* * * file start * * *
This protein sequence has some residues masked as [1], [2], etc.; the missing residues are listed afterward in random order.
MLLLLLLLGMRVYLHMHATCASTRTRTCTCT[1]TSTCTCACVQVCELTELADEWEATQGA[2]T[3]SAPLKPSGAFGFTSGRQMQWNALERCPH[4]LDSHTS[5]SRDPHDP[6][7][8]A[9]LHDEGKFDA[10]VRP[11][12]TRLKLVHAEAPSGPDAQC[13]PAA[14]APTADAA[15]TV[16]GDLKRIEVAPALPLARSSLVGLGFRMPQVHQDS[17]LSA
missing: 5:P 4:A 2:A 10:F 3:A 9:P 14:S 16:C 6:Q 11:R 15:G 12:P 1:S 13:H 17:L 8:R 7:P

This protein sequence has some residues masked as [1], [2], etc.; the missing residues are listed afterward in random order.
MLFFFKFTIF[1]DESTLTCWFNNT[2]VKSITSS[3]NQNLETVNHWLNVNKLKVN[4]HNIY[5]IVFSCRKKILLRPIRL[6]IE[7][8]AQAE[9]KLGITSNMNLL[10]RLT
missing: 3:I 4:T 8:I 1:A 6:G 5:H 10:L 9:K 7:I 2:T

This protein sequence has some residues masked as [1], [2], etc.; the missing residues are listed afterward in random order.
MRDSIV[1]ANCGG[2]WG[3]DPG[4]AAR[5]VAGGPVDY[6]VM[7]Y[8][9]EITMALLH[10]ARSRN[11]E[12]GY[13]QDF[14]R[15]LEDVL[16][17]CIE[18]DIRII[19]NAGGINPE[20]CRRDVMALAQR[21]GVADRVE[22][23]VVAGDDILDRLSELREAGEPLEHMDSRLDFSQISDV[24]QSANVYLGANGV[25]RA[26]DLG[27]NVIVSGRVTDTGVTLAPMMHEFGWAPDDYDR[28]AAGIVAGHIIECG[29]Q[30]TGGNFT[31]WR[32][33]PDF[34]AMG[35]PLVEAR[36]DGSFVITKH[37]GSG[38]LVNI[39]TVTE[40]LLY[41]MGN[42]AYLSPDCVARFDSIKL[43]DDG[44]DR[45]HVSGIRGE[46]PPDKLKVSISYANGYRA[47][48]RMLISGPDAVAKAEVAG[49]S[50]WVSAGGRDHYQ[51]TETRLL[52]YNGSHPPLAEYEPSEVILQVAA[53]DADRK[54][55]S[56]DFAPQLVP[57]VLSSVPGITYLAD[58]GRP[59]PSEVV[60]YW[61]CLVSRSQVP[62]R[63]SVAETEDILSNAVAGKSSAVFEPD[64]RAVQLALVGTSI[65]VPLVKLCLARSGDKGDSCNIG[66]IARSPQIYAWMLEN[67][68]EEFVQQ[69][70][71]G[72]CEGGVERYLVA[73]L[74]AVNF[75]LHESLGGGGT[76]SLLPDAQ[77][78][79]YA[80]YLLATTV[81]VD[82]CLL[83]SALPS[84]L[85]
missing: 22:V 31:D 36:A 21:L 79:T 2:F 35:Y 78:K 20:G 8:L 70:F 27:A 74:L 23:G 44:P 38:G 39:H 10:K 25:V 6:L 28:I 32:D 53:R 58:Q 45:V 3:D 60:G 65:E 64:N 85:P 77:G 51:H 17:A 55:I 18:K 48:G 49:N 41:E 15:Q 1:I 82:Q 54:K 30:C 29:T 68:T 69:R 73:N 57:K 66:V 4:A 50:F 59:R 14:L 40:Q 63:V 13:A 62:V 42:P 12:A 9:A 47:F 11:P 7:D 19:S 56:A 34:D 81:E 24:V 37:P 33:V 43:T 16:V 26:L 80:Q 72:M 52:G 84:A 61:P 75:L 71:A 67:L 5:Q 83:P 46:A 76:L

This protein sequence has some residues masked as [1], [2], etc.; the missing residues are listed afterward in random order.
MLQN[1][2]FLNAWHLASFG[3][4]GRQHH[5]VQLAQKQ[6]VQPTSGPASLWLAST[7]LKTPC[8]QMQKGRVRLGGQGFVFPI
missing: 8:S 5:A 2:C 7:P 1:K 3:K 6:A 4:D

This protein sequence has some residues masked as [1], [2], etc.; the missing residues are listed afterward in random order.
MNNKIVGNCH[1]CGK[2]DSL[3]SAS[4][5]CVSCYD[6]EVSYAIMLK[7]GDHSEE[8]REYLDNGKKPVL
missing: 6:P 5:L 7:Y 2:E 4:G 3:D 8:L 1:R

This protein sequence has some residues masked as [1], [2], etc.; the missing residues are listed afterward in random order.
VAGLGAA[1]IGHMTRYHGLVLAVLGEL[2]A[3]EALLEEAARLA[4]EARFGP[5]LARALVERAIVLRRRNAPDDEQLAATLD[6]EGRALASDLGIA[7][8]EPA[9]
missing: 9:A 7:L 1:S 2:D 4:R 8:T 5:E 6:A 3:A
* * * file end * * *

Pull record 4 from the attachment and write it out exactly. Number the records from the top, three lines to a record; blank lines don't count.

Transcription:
This protein sequence has some residues masked as [1], [2], etc.; the missing residues are listed afterward in random order.
MLQN[1][2]FLNAWHLASFG[3][4]GRQHH[5]VQLAQKQ[6]VQPTSGPASLWLAST[7]LKTPC[8]QMQKGRVRLGGQGFVFPI
missing: 8:S 5:A 2:C 7:P 1:K 3:K 6:A 4:D